Uncle Jim's Worm Farm: Washington Post Sports - Uncle Jim's Worm Farm

Uncle Jim’s Worm Farm: Washington Post Sports

Fishing, Live Worms, Mealworms, Night Crawlers

shaw family uncle jim's worm farmThe Washington Post ran an article about the family that owns and operates Uncle Jim’s Worm Farm. Placed in the Sports section, Roman Stubbs’ article analyzed football player David Shaw, whose father Jim Shaw started selling worms 40 years ago.

Jim grew up on a farm in Connecticut. He started raising fishing worms from the age of 8, at first for pocket money. Eventually, worm farming grew into a full-time business. Jim played football for Colgate, and moved to his own farm in Spring Grove, Pennsylvania. He bred Red Worms for composting, and European Night Crawlers for aeration. All of these made good fishing worms. He added mealworms for pet owners, bird lovers and science experiments. And along the way, he started a family.

Working on a farm using traditional tools builds muscle. For many years, the eight Shaw children worked the worm farm with limited automation. They hauled feed, extracted worms, put on roofs, dug trenches and made farm repairs. All three Shaw boys — Jimmy, John and David — went on to play Big Ten college football, following in their father’s footsteps. They are each more than 6 feet tall and built to mow down linemen like a combine harvesting wheat.

David Shaw – Worm Farmer and Football Player

The article focused on David Shaw, Jim’s youngest son. He plays for the University of Maryland in College Park. Unlike most other players, he does not wear gloves on the field. “Why would he need them?” said the article. “His massive hands were shaped and textured by worms and the soil they crawled through over the years, raw enough for Shaw to burrow his own holes in the trenches as a defensive lineman.”

A Visit to Uncle Jim’s

The author, Roman Stubbs, visited Uncle Jim’s Worm Farm to get a handle on the operation. David fearlessly picked up handfuls of slimy composting red worms and posed for a photo. Stubbs described the interior of the farm buildings: “Inside a dank barn, a harvester hummed. A geothermal unit pumped 61-degree oxygen to help keep the worms comfortable. A pair of workers sorted through bins in preparation to package and send thousands of red wigglers and European night crawlers to fishermen, gardeners, farmers, golf course owners and bird enthusiasts across the country…”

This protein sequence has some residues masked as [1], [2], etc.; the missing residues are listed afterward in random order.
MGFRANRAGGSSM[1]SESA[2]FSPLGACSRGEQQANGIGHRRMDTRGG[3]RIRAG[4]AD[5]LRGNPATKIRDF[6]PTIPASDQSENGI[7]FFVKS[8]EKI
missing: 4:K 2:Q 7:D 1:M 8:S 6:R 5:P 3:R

Stubbs described specifics of how the Shaw boys “packed on mounds of muscle” on the worm farm. Their chores included lifting 200-pound drums on one shoulder and carrying 50-pound bags of coal to the furnace. To get in shape, they ran drills around the property with the coal bags as shoulder weight. David’s older brothers put him through the same workouts they learned at Penn State.

The article ends by discussing Shaw’s football injuries, prospects and character. Read the article on David Shaw in the Washington Post website now.

Source: “How Uncle Jim’s Worm Farm became the Big Ten’s most unlikely football factory.” The Washington Post By Roman Stubbs August 23, 2016

Editor’s Note: Uncle Jim’s Worm Farm is the #1 supplier of composting worms in the United States. The business is well-known in sustainable living and organic circles, as well as golf courses and schools. As the Internet has grown, so has the UncleJimsWormFarm.com website. They ship live worms year-round all over the country. They also carry a selection of composting supplies, organic pest control, finished compost, seeds, composting books and composters.




3 thoughts on “Uncle Jim’s Worm Farm: Washington Post Sports

  1. Vacilitating a red worm Vermaculture Workshop in Strasburg, Va. started my pets about 4 years ago with Jim’s worms. I love it. He has been so helpful when I ran into trouble with white tails.

    I’m for sure going to talk and pass to the attendees Jim’s contact and history of worming.

    Bravo to the Family. Zelda Zadnik, Strasburg, Va.

  2. I got my worms Wednesday today is Sunday. I right away put them in my worm tower. They are still very skinny not showing much life and are all bunched in a ball together. I don’t want to hurt them by separating them. But they look like some one just grabbed a bunch and squeezed them in a ball and they are staying that way. There is no soil between any of them and there was only one or to in the soil , they didn’t look so happy.
    Is this normal?

Leave a Reply

Your email address will not be published. Required fields are marked *

Send this to a friend